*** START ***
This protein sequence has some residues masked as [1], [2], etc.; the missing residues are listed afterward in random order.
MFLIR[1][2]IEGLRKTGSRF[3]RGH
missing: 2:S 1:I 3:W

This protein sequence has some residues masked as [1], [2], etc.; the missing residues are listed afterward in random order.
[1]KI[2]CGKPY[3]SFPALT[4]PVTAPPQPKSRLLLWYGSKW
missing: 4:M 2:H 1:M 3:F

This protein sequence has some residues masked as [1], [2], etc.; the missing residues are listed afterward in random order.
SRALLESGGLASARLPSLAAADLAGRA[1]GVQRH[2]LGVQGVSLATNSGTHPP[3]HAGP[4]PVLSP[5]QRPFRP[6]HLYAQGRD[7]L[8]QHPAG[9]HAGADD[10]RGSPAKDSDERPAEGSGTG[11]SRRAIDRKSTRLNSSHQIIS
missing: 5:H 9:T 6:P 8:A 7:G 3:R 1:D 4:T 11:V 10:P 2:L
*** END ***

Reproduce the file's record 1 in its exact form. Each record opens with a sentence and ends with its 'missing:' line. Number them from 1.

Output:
This protein sequence has some residues masked as [1], [2], etc.; the missing residues are listed afterward in random order.
MFLIR[1][2]IEGLRKTGSRF[3]RGH
missing: 2:S 1:I 3:W